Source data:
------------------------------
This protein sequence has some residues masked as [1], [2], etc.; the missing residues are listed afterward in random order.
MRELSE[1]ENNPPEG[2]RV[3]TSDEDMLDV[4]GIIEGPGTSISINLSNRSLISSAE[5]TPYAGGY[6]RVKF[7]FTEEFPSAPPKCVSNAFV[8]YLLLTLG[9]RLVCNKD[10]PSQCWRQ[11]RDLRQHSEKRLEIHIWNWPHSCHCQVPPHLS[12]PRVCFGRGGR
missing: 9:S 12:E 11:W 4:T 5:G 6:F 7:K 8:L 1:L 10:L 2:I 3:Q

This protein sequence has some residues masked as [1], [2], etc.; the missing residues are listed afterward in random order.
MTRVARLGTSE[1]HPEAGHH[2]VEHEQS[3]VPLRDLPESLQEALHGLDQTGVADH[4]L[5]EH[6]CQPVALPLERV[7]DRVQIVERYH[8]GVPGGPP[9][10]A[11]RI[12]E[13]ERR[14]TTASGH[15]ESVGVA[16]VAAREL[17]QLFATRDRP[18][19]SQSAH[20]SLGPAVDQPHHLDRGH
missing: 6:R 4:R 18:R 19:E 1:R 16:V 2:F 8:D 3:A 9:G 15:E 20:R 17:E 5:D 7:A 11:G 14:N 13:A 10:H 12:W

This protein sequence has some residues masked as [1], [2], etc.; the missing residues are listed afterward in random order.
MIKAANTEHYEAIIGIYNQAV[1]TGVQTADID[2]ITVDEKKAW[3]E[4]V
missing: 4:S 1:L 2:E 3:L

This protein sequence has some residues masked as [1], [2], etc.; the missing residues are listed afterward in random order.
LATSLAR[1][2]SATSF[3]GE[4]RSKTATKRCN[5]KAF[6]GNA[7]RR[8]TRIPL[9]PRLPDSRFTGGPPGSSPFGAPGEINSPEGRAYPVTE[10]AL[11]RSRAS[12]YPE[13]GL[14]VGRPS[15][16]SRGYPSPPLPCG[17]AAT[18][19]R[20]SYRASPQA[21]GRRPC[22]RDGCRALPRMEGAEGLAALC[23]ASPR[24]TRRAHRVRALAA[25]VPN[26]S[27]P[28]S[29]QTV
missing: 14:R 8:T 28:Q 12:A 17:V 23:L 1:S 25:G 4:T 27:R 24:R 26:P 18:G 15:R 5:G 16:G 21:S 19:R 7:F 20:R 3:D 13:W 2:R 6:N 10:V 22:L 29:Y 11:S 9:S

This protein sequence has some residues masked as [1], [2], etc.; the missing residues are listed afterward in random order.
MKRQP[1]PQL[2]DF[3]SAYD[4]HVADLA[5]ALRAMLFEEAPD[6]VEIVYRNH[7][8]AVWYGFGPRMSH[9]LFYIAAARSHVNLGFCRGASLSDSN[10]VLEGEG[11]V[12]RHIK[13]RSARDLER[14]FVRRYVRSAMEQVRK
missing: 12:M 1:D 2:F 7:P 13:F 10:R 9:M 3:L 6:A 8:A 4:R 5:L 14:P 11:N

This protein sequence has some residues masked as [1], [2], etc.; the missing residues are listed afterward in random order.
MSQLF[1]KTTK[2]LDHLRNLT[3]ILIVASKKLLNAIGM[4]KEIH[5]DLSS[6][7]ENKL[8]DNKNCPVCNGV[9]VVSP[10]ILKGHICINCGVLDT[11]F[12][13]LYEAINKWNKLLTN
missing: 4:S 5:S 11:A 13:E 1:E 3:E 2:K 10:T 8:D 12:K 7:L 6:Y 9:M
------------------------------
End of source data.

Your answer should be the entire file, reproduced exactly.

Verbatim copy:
This protein sequence has some residues masked as [1], [2], etc.; the missing residues are listed afterward in random order.
MRELSE[1]ENNPPEG[2]RV[3]TSDEDMLDV[4]GIIEGPGTSISINLSNRSLISSAE[5]TPYAGGY[6]RVKF[7]FTEEFPSAPPKCVSNAFV[8]YLLLTLG[9]RLVCNKD[10]PSQCWRQ[11]RDLRQHSEKRLEIHIWNWPHSCHCQVPPHLS[12]PRVCFGRGGR
missing: 9:S 12:E 11:W 4:T 5:G 6:F 7:K 8:L 1:L 10:L 2:I 3:Q

This protein sequence has some residues masked as [1], [2], etc.; the missing residues are listed afterward in random order.
MTRVARLGTSE[1]HPEAGHH[2]VEHEQS[3]VPLRDLPESLQEALHGLDQTGVADH[4]L[5]EH[6]CQPVALPLERV[7]DRVQIVERYH[8]GVPGGPP[9][10]A[11]RI[12]E[13]ERR[14]TTASGH[15]ESVGVA[16]VAAREL[17]QLFATRDRP[18][19]SQSAH[20]SLGPAVDQPHHLDRGH
missing: 6:R 4:R 18:R 19:E 1:R 16:V 2:F 8:D 3:A 9:G 15:E 20:R 17:E 5:D 7:A 11:G 14:N 13:A 10:H 12:W

This protein sequence has some residues masked as [1], [2], etc.; the missing residues are listed afterward in random order.
MIKAANTEHYEAIIGIYNQAV[1]TGVQTADID[2]ITVDEKKAW[3]E[4]V
missing: 4:S 1:L 2:E 3:L

This protein sequence has some residues masked as [1], [2], etc.; the missing residues are listed afterward in random order.
LATSLAR[1][2]SATSF[3]GE[4]RSKTATKRCN[5]KAF[6]GNA[7]RR[8]TRIPL[9]PRLPDSRFTGGPPGSSPFGAPGEINSPEGRAYPVTE[10]AL[11]RSRAS[12]YPE[13]GL[14]VGRPS[15][16]SRGYPSPPLPCG[17]AAT[18][19]R[20]SYRASPQA[21]GRRPC[22]RDGCRALPRMEGAEGLAALC[23]ASPR[24]TRRAHRVRALAA[25]VPN[26]S[27]P[28]S[29]QTV
missing: 14:R 8:T 28:Q 12:A 17:V 23:L 1:S 25:G 4:T 27:R 24:R 26:P 18:G 15:R 5:G 16:G 21:S 19:R 7:F 20:R 3:D 13:W 2:R 6:N 10:V 22:L 29:Y 11:S 9:S

This protein sequence has some residues masked as [1], [2], etc.; the missing residues are listed afterward in random order.
MKRQP[1]PQL[2]DF[3]SAYD[4]HVADLA[5]ALRAMLFEEAPD[6]VEIVYRNH[7][8]AVWYGFGPRMSH[9]LFYIAAARSHVNLGFCRGASLSDSN[10]VLEGEG[11]V[12]RHIK[13]RSARDLER[14]FVRRYVRSAMEQVRK
missing: 12:M 1:D 2:F 7:P 13:F 10:R 9:M 3:L 6:A 8:A 4:R 5:L 14:P 11:N

This protein sequence has some residues masked as [1], [2], etc.; the missing residues are listed afterward in random order.
MSQLF[1]KTTK[2]LDHLRNLT[3]ILIVASKKLLNAIGM[4]KEIH[5]DLSS[6][7]ENKL[8]DNKNCPVCNGV[9]VVSP[10]ILKGHICINCGVLDT[11]F[12][13]LYEAINKWNKLLTN
missing: 4:S 5:S 11:A 13:E 1:E 3:E 2:K 10:T 8:D 12:K 7:L 6:Y 9:M